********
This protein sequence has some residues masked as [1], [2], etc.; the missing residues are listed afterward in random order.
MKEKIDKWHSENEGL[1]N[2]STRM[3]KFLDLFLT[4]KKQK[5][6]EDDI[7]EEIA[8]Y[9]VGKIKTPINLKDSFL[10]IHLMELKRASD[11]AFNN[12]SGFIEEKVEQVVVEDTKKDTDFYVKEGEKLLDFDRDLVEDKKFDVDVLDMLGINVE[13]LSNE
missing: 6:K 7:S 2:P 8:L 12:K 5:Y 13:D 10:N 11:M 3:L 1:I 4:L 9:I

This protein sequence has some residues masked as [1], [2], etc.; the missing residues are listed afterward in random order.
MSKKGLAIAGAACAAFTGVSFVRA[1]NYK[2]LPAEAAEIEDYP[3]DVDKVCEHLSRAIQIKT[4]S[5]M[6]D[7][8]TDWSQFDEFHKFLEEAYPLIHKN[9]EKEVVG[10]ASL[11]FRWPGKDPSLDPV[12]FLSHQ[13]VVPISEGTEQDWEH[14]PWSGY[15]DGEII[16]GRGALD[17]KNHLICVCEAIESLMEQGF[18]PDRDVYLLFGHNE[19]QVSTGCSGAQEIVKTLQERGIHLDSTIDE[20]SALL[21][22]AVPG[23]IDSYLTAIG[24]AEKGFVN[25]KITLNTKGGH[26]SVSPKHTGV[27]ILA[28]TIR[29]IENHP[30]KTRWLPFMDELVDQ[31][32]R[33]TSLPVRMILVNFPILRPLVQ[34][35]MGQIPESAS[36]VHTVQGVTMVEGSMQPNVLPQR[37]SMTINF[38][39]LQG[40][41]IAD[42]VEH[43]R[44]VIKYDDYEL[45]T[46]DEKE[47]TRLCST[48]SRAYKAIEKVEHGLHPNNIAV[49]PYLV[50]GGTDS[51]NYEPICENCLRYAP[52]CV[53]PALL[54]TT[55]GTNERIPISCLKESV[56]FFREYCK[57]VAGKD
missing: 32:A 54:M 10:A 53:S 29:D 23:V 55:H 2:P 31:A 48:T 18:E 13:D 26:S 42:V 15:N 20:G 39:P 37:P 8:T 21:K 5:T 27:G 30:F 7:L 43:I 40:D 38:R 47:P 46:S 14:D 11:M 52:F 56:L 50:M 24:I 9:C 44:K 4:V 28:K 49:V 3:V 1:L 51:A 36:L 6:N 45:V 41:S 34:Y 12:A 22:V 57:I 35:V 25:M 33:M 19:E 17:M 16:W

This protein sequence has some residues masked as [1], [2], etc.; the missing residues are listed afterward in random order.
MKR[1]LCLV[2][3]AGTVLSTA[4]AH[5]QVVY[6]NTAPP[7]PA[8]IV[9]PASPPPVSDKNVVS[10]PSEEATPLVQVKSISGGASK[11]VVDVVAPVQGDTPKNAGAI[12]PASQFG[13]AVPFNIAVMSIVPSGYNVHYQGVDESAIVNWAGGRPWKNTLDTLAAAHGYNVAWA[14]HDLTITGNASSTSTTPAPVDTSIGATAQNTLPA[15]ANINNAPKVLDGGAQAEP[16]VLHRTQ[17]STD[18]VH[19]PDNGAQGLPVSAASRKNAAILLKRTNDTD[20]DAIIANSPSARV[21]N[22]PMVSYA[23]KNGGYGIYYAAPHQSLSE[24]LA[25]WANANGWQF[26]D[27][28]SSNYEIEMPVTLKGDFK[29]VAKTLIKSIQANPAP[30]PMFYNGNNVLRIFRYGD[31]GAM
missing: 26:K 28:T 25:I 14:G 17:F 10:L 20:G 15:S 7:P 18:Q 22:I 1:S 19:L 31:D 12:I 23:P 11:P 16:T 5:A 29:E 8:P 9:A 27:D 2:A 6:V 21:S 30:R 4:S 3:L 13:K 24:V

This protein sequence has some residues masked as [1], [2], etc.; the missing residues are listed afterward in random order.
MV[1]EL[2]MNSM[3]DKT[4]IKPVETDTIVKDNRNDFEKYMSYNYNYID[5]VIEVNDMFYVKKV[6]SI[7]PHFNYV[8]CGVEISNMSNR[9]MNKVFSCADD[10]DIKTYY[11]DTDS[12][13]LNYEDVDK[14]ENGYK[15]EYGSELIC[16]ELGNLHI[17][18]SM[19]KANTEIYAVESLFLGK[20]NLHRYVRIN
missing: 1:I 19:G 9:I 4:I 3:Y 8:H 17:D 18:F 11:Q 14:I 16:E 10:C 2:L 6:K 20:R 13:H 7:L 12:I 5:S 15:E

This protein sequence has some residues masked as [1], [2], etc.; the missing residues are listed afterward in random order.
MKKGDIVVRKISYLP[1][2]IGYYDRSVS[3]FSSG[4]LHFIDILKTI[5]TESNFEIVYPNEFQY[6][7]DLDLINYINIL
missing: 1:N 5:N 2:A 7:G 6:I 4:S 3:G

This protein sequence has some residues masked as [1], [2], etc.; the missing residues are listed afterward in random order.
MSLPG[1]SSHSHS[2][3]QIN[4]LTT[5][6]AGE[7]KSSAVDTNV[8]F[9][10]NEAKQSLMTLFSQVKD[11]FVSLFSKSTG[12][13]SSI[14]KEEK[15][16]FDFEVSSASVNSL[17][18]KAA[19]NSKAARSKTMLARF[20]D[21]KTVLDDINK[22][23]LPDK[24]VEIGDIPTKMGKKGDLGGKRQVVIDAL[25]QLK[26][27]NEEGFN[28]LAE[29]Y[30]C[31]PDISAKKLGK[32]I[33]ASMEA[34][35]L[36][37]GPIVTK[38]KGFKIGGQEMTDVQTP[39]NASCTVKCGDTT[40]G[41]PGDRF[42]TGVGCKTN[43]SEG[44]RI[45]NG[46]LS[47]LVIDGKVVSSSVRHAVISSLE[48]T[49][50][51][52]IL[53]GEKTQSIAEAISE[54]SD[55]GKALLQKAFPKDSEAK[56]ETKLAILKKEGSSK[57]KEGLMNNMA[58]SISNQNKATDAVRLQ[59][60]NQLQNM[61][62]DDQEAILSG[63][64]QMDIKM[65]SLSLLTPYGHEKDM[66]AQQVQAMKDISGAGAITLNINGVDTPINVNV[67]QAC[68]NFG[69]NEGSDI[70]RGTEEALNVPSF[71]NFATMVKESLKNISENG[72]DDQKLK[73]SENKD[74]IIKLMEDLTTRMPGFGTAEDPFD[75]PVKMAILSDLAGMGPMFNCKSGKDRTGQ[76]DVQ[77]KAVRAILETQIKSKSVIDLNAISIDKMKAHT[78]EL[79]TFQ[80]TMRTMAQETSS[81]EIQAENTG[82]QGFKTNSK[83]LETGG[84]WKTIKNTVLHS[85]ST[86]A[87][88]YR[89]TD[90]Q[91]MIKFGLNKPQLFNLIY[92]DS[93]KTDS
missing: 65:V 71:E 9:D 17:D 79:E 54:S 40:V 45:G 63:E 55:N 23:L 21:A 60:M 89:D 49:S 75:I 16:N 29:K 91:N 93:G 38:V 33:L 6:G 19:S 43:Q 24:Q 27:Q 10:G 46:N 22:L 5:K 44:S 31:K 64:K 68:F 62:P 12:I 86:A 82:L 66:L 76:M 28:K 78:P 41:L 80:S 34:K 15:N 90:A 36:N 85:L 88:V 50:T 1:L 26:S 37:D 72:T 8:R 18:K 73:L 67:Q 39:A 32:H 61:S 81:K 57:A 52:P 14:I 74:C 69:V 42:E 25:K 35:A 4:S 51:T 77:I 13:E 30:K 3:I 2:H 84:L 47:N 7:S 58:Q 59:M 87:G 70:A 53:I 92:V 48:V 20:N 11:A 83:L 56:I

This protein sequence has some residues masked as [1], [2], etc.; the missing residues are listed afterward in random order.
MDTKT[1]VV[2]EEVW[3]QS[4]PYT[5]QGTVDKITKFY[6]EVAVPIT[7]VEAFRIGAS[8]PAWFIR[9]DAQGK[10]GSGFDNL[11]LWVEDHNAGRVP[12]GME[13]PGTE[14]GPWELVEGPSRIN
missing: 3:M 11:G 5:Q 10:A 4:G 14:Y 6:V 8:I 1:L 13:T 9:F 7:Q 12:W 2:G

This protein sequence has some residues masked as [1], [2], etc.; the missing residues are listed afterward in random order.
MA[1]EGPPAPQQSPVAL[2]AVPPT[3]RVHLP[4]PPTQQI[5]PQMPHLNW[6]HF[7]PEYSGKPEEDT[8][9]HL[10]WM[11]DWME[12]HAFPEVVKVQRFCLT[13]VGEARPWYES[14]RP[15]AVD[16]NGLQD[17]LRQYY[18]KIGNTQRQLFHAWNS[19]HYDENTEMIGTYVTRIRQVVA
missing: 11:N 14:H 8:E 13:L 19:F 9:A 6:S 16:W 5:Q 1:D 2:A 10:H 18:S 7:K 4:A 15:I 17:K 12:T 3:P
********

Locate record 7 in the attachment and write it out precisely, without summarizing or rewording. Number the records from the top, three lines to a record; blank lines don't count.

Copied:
This protein sequence has some residues masked as [1], [2], etc.; the missing residues are listed afterward in random order.
MDTKT[1]VV[2]EEVW[3]QS[4]PYT[5]QGTVDKITKFY[6]EVAVPIT[7]VEAFRIGAS[8]PAWFIR[9]DAQGK[10]GSGFDNL[11]LWVEDHNAGRVP[12]GME[13]PGTE[14]GPWELVEGPSRIN
missing: 3:M 11:G 5:Q 10:A 4:G 14:Y 6:V 8:I 1:L 13:T 9:F 7:Q 12:W 2:G